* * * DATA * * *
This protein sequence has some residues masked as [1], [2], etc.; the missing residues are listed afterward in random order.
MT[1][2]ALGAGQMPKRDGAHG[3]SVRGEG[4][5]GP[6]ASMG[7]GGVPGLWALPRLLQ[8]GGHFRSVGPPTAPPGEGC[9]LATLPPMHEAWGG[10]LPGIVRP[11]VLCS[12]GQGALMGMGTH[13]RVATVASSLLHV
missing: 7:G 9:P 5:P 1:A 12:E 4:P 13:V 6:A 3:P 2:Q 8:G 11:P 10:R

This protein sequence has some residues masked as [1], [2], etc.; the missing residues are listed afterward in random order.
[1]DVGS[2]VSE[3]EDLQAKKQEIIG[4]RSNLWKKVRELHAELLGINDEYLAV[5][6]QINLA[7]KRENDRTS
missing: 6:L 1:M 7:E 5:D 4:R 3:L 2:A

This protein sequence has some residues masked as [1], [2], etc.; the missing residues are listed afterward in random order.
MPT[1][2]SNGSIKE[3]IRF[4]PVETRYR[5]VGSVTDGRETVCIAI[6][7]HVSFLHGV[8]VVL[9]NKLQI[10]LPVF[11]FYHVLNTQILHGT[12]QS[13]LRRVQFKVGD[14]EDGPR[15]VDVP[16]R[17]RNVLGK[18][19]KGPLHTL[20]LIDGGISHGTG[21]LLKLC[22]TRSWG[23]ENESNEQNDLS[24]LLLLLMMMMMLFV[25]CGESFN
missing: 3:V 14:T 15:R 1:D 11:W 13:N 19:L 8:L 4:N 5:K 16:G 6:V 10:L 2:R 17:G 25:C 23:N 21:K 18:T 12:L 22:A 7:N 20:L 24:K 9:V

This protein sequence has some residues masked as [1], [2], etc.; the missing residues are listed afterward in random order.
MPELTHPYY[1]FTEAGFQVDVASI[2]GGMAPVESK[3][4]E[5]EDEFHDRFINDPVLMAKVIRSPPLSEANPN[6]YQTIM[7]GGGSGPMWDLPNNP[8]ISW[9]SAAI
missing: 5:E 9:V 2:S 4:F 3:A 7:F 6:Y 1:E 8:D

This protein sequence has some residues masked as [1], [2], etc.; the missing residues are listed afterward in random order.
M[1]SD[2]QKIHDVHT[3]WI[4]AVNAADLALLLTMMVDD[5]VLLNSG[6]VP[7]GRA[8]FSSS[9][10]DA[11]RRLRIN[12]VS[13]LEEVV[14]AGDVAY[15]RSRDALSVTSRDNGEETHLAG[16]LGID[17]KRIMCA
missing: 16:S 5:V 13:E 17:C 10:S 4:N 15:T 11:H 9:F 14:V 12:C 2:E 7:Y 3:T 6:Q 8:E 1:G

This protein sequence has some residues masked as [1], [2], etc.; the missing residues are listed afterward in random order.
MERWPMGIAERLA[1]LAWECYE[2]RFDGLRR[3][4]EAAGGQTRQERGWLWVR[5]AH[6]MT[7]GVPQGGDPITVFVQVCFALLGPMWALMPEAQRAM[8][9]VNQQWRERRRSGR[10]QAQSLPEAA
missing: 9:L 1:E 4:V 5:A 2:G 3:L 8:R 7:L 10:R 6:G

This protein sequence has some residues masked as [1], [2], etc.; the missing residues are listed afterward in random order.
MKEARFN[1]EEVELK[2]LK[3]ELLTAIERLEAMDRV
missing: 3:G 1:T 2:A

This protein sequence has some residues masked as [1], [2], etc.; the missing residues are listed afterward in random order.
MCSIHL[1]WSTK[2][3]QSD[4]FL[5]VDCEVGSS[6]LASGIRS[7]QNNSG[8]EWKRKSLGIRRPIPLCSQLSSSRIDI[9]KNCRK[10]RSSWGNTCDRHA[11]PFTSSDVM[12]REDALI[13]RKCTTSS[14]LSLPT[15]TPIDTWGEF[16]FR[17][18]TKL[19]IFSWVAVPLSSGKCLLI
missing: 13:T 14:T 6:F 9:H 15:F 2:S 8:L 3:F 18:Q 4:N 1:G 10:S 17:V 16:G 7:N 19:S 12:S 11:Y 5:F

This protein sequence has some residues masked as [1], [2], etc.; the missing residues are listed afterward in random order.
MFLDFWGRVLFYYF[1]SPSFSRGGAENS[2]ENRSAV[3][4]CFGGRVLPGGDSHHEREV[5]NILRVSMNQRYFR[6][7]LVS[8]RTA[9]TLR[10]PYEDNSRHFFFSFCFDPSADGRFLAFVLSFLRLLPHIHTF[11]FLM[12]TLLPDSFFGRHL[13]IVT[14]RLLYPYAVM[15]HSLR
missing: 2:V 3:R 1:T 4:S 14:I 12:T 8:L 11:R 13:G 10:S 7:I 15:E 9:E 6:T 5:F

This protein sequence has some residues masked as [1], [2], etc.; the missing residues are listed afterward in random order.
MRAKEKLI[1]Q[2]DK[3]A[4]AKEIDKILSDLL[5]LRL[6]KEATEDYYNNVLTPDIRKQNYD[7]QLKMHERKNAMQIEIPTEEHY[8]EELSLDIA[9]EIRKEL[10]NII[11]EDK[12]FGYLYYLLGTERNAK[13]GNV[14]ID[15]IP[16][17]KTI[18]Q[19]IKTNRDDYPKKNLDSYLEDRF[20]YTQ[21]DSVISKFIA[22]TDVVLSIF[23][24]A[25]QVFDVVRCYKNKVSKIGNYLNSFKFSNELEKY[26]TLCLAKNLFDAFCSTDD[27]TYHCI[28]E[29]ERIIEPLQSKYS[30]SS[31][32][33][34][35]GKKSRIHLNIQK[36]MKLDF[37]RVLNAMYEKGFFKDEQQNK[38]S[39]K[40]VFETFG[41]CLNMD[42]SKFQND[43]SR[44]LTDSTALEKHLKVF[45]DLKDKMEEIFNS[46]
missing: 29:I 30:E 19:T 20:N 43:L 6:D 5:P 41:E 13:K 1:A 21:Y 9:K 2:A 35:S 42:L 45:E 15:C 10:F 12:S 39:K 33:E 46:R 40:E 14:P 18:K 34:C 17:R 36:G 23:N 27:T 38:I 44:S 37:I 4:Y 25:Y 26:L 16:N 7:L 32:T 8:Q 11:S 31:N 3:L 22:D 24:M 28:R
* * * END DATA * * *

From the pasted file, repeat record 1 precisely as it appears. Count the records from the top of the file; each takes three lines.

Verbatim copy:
This protein sequence has some residues masked as [1], [2], etc.; the missing residues are listed afterward in random order.
MT[1][2]ALGAGQMPKRDGAHG[3]SVRGEG[4][5]GP[6]ASMG[7]GGVPGLWALPRLLQ[8]GGHFRSVGPPTAPPGEGC[9]LATLPPMHEAWGG[10]LPGIVRP[11]VLCS[12]GQGALMGMGTH[13]RVATVASSLLHV
missing: 7:G 9:P 5:P 1:A 12:E 4:P 13:V 6:A 3:P 2:Q 8:G 11:P 10:R